Song with Demeaning Descriptions of Indigenous Women Breaches Broadcast Codes, Says Canadian Broadcast Standards Council

Ottawa, February 21, 2018 – The Canadian Broadcast Standards Council (CBSC) today released its decision concerning the broadcast of the song “Squaws Along the Yukon” by Hank Thompson on the SiriusXM channel Willie’s Roadhouse. The CBSC concluded that the broadcast breached the Canadian Association of Broadcasters’ (CAB) Equitable Portrayal Code, as well as the Human Rights clause of the CAB Code of Ethics due to the use of the word “squaw” and the portrayal of Indigenous women in the song.

“Squaws Along the Yukon” is a 1958 song by American country singer Hank Thompson. It contains the refrain “The squaws along the Yukon are good enough for me” as well as lines such as “She makes her underwear from the hides of grizzly bear” and “There’s a salmon-colored girl who sets my heart a-whirl”. A listener complained that the song is offensive.

Canadian satellite radio provider SiriusXM agreed to abide by the broadcast codes administered by the CBSC. SiriusXM argued, however, that the context of the song must be taken into consideration, namely that it is an old song played on a “classic” country station and that “older recordings may at times reflect the insensitivity and ignorance of past eras and on occasion may use language and convey views that are now viewed by society as outdated and inappropriate.”

The CBSC English-Language Panel acknowledged that context, but pointed out that, even historically, the word “squaw” had negative connotations. It also stated that the age of a song will not “save” it from breaching the codes and that “while the Panel does not believe the intent of the song was necessarily to be offensive, [...] the noted elements of the song demean and belittle Indigenous women.” The CBSC found breaches of the CAB Equitable Portrayal provisions relating to human rights, stereotyping, degradation, and language & terminology, as well as the human rights clause of the CAB Code of Ethics. One adjudicator did, however, emphasize the difficulty the CBSC faces when examining historical works.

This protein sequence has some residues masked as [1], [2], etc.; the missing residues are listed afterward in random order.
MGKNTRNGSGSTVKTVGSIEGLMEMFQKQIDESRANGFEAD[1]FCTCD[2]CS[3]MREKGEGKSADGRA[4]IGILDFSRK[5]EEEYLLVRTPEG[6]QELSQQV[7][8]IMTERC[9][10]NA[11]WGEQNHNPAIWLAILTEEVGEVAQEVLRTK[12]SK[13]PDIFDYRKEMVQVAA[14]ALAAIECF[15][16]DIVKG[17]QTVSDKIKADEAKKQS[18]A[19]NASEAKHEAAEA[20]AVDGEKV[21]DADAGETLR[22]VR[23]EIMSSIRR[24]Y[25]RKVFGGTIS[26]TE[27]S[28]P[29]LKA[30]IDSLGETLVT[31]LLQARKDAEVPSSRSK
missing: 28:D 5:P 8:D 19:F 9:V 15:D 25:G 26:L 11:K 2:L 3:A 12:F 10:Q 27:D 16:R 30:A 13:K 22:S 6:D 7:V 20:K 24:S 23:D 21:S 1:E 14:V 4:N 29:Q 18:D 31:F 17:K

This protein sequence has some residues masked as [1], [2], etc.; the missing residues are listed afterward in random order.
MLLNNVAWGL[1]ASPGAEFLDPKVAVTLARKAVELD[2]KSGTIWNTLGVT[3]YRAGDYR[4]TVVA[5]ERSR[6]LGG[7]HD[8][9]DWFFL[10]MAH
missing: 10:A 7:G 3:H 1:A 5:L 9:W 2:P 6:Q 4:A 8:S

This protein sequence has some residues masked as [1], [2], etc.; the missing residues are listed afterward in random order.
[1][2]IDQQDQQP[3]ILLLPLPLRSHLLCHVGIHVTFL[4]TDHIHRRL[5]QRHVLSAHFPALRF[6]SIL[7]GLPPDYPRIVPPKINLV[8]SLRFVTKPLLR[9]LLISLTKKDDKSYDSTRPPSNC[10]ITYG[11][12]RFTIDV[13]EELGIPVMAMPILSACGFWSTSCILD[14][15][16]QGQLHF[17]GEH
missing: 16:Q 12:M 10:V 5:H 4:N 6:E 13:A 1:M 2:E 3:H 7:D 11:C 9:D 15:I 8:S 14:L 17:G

The CBSC was created in 1990 by Canada’s private broadcasters to administer the codes of standards that they established for their industry. The CBSC currently administers 5 codes which deal with ethics, equitable portrayal, violence, news and journalistic independence. Around 800 radio stations, satellite radio services, conventional and discretionary television services across Canada participate in the Council.

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All CBSC decisions, codes, and related information are available on the CBSC’s website at . For more information, please contact the CBSC Chair, Sylvie Courtemanche, at or by telephone at 613-233-4607.